Torn Curtain | Chicago Reader

Torn Curtain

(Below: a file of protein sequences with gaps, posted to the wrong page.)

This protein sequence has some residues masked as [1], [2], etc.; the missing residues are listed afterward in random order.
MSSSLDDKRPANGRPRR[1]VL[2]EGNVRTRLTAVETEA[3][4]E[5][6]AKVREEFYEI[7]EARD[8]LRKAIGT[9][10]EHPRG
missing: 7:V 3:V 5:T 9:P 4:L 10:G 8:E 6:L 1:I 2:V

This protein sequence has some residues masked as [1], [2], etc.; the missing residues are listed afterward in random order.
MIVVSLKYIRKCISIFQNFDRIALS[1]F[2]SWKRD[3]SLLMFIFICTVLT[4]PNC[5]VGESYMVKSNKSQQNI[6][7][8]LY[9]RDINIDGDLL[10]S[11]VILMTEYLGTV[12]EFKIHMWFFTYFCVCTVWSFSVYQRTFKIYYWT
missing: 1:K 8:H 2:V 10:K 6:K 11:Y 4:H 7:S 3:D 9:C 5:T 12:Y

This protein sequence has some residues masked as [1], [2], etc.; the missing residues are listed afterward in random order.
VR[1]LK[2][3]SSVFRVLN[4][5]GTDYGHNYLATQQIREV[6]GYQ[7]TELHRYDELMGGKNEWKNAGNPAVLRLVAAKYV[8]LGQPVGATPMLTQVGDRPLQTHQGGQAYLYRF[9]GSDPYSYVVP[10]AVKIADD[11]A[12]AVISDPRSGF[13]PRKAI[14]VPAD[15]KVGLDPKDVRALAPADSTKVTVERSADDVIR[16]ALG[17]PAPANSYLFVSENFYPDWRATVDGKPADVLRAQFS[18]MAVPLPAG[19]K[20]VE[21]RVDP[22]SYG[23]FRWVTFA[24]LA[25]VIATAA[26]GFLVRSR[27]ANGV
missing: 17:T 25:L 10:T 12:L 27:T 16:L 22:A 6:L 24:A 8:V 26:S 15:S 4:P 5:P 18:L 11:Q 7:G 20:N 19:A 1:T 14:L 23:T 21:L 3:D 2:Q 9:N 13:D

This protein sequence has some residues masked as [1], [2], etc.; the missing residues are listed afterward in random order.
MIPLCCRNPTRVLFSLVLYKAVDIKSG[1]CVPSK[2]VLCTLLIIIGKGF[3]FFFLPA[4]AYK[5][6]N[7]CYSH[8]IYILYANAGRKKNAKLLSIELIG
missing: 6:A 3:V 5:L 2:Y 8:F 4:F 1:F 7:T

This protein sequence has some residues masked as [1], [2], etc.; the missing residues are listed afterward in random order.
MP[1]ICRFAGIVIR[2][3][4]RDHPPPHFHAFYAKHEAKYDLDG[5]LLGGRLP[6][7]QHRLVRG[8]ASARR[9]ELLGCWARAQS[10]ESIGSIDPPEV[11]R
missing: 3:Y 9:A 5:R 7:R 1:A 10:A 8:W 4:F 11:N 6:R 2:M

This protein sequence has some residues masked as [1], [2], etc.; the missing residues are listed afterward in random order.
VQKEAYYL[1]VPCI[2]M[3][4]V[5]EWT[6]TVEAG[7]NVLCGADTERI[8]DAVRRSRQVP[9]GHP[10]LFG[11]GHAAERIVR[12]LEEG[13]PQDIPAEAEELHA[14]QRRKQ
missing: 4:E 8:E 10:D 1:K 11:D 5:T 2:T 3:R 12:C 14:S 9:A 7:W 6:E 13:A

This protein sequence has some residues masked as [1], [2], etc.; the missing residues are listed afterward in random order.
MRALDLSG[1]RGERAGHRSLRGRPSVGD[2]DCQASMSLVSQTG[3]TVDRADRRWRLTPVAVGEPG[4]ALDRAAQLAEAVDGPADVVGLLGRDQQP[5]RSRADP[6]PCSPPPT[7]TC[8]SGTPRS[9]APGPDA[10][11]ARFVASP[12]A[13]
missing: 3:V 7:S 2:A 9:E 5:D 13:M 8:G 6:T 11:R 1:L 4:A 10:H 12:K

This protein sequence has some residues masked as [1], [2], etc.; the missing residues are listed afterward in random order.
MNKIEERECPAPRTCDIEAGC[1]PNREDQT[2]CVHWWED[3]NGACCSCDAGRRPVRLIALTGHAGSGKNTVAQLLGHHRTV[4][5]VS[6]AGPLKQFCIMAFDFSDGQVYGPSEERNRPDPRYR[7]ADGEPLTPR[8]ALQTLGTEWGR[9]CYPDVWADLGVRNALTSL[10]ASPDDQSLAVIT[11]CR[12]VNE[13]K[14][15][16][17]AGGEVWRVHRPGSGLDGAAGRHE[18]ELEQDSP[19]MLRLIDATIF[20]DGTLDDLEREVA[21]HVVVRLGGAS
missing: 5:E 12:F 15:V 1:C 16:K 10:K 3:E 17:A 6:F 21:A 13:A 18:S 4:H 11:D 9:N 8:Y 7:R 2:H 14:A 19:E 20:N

Alfred Hitchcock's 1966 spy thriller has one of the lowest reputations of his late works. Coming after a masterpiece like Marnie, it almost had to be a disappointment. But Hitchcock was incapable of making an uninteresting film, even when burdened with unsympathetic stars like Julie Andrews and Paul Newman, and Torn Curtain has its moments, most notably in a murder scene that attacks the movie myth of quick and painless killing. The first half of the film, with Newman as an opportunistic missile scientist trying to worm his way into East Berlin so he can pick the brain of a leading communist researcher, has a complicated, off-centered moral tone that the second half of the film, a more or less straightforward chase, dismayingly allows to wither away. With Lila Kedrova and David Opatoshu. 128 min.

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